I tend to think not. While regional coordination, particularly through conventions, can be an effective way to strengthen anticorruption efforts (as Rick previously discussed in a comment on this post), it is not a good idea in every circumstance (as Matthew noted in a recent post in the context of proposals for a ASEAN Integrity Community). Although the EAC might be able to perform a helpful goal-setting and coordinating role (something akin to an UNCAC or African Union Convention on Preventing and Combating Corruption), the proposal for the EALA to enact more binding regional anticorruption legislation involves more risks than benefits.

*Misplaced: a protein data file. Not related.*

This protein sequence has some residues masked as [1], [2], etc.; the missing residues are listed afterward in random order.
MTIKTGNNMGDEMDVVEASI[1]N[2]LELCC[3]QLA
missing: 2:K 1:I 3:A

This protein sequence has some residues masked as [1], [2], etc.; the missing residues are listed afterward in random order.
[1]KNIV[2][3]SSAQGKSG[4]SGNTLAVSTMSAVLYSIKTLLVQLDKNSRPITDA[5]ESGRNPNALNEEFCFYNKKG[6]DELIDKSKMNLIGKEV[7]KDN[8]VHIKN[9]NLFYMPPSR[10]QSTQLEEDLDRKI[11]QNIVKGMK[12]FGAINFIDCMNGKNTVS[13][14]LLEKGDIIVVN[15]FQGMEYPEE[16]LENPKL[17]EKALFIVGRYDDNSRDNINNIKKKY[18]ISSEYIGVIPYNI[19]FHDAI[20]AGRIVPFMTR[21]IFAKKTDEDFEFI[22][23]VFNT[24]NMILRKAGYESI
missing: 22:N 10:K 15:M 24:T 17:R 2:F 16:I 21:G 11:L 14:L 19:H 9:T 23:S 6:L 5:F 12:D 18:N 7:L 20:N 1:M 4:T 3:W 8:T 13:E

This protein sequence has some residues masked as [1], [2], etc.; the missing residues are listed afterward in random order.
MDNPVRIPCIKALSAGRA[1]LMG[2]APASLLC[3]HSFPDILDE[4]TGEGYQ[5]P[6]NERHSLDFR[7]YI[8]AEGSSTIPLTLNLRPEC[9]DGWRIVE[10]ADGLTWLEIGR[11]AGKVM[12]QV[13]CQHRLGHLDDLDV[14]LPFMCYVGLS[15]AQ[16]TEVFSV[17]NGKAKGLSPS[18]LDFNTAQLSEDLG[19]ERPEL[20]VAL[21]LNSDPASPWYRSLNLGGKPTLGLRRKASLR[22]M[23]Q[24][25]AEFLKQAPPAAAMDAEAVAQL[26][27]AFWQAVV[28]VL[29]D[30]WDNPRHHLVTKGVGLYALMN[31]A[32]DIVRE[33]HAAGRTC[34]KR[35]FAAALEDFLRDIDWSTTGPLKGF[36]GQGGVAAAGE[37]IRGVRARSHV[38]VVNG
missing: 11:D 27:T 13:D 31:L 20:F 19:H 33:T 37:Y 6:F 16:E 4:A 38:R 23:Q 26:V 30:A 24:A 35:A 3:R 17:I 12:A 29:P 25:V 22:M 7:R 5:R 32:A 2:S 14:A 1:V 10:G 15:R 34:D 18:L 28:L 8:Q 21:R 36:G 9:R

• First, any bill the EALA passes, and that receives the required asset from the member states, will be the product of compromise. In all likelihood, that compromise will result in laws agreeable to the most reluctant member state. Although compromise can be a good thing, in this context the result could be that the compromise legislation actually weakens anticorruption efforts in one or more member states in order to gain the assent of the reluctant EAC members. That is, EAC-wide anticorruption legislation could lead a member state to have a law in force that is actually weaker than the law it would have enacted and enforced independent of EALA legislation. Thus, there is a risk that, if EALA legislation does indeed “supercede” member state legislation, instead of creating a “floor” for anticorruption law, such EALA legislation would end up establishing a “ceiling” that could hold back some member states’ anticorruption efforts. I do not think that the Speaker or EALA generally intends to set a ceiling on anticorruption legislation in the member states. Still, to err on the side of caution, it would be useful to include provisions making explicit that the regional legislation does not prevent the member states from going beyond the standards set within the bill to create a more robust anticorruption regime.